17 Jan Rheumatology: The Next Big Chronic Disease Target
Comparable to cancer in prevalence and costs, rheumatology diseases (autoimmune, musculoskeletal, inflammatory), are the next big chronic disease target. While health plans increasingly target chronic disease care: diabetes, hypertension, cancer and mental health—they often overlook a large group of costly chronic disorders. Rheumatic diseases cause chronic pain, impaired mobility and reduced productivity. Left untreated, they can progress to surgery, disability, even death. They are among the costliest conditions in your plan. A specialist shortage, slow uncoordinated patient journeys, information overload and an underused evidence base have led to high costs and suboptimal outcomes. Emerging technology platforms can detect at-risk members earlier, increase specialist efficiency, turn disparate data into actionable information, and support evidence-based care to improve outcomes and control costs. CrossBridge is a leader in bringing such technology to rheumatology, with a powerful software platform to help your plan tackle the next big target in chronic care.
The burden of chronic rheumatologic disease
ACOs, Medicare Advantage, employer-sponsored and payvider plans are facing the challenge of managing chronic diseases. Today, technology vendors offer turnkey solutions to manage patients with cancer, diabetes, hypertension, obesity, and kidney disease. But often overlooked is the growing population suffering from chronic rheumatologic (inflammatory, , autoimmune) conditions, a category already as large and costly as .
These disorders are prevalent and underdiagnosed, affecting 10-25% or more of your population. They cause significant pain and suffering, impaired mobility and reduced quality of life, progressive disability, even death. employers, they are a major cause of lost productivity.[i] For payers, they are costly, particularly autoimmune diseases.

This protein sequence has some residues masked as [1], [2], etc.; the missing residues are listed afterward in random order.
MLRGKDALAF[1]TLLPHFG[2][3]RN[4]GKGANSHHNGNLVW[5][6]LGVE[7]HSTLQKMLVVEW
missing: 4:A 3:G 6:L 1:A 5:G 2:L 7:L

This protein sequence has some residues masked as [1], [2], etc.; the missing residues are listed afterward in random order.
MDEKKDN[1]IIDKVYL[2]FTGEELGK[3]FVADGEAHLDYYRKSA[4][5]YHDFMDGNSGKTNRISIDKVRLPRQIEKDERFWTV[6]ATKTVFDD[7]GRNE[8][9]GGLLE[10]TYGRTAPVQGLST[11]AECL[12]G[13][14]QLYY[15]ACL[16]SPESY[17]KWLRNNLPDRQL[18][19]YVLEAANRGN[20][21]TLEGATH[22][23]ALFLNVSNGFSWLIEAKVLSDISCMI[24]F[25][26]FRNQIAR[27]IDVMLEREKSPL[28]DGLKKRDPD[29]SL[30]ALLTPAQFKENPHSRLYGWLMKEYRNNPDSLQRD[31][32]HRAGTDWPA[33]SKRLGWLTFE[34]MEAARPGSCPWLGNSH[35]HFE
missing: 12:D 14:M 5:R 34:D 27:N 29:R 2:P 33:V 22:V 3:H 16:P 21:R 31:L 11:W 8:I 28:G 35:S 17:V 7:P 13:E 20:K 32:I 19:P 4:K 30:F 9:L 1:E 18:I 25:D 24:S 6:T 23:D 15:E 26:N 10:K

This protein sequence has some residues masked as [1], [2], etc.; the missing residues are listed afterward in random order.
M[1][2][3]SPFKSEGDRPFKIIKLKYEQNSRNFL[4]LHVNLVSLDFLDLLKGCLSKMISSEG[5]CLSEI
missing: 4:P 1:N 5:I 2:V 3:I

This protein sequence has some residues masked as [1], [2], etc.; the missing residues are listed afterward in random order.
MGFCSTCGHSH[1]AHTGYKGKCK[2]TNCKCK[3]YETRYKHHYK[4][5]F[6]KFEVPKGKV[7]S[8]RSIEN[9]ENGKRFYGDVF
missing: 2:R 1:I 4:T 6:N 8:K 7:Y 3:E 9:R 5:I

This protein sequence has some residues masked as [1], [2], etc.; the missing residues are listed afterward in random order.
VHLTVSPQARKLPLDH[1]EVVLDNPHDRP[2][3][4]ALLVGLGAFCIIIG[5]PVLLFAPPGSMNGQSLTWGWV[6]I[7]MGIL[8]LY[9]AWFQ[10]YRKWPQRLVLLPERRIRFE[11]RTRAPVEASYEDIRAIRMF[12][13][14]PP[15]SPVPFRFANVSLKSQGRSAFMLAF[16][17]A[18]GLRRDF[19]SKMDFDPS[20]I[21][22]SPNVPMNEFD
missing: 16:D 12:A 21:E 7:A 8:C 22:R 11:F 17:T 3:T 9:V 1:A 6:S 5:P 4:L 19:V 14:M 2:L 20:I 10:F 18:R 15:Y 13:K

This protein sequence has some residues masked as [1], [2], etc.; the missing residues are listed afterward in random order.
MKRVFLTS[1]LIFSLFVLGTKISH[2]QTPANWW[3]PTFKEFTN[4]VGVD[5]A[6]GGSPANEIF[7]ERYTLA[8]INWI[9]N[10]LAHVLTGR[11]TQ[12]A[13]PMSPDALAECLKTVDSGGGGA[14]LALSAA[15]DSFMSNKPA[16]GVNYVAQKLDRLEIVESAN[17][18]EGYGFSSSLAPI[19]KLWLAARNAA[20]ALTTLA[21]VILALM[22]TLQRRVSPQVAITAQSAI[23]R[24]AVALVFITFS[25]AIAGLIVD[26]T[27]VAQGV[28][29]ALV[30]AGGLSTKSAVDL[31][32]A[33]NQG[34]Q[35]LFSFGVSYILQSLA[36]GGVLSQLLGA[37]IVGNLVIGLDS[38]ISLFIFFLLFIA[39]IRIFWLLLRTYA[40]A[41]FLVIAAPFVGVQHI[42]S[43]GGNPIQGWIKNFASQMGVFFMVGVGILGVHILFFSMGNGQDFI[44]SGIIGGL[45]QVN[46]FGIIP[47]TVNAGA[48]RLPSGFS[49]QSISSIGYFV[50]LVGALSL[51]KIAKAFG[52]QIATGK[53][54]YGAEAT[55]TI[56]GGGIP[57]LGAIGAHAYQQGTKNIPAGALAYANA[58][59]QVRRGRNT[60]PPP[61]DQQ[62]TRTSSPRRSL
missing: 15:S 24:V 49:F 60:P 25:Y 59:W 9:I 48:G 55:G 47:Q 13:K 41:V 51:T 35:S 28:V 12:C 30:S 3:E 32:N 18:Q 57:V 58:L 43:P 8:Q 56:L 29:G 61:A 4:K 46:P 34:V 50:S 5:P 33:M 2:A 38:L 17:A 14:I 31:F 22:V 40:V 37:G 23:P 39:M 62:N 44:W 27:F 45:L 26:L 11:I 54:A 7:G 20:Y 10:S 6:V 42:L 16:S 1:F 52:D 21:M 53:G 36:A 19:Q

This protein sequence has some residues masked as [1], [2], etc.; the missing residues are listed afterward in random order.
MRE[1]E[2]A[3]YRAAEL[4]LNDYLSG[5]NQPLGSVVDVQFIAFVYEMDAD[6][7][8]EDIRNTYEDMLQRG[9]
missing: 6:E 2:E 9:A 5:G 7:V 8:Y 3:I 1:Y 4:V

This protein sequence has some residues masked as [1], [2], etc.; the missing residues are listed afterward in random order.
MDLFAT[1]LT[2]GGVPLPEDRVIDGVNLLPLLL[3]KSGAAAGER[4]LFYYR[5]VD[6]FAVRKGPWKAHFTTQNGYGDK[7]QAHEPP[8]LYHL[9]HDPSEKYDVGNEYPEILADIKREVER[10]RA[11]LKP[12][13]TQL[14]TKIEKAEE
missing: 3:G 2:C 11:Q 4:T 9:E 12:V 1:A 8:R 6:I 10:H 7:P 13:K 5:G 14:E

There are some 100-200 rheumatic diseases and syndromes, including conditions such as rheumatoid arthritis (RA), lupus, ankylosing spondylitis[ii] (AS) and psoriatic arthritis.[iii] Prevalence is growing.[iv] RA is the most prevalent autoimmune diagnosis in the United States, affecting some 1.3 million people (.6%).[v] It is also one of the most expensive (comparable to multiple sclerosis – MS), mostly due to the cost of specialty medications (bDMARDs).
The rheumatology predicament
Rheumatology is the medical specialty that treats disorders of the bones, joints, ligaments, muscles and tendons.[vi] Rheumatologists also treat systemic autoimmune diseases. It is now established that early diagnosis and treatment produce better long-term outcomes and reduce major medical costs like emergency use, hospitalization and .[vii] However, delayed and slow patient journeys are still typical for a variety of reasons.[viii]
Estimated US demand for rheumatologists is already twice supply, even as disease prevalence grows.[ix] Uneven distribution leaves rural areas particularly short on specialists. Therefore, referrals to rheumatologists involve at best long waits for initial visits, if patients can find one at all. As expected, people living with poor social determinants of health (SDOH) have the worst access. Also, many patients have comorbidities (physical and emotional) that require coordination across multiple specialists.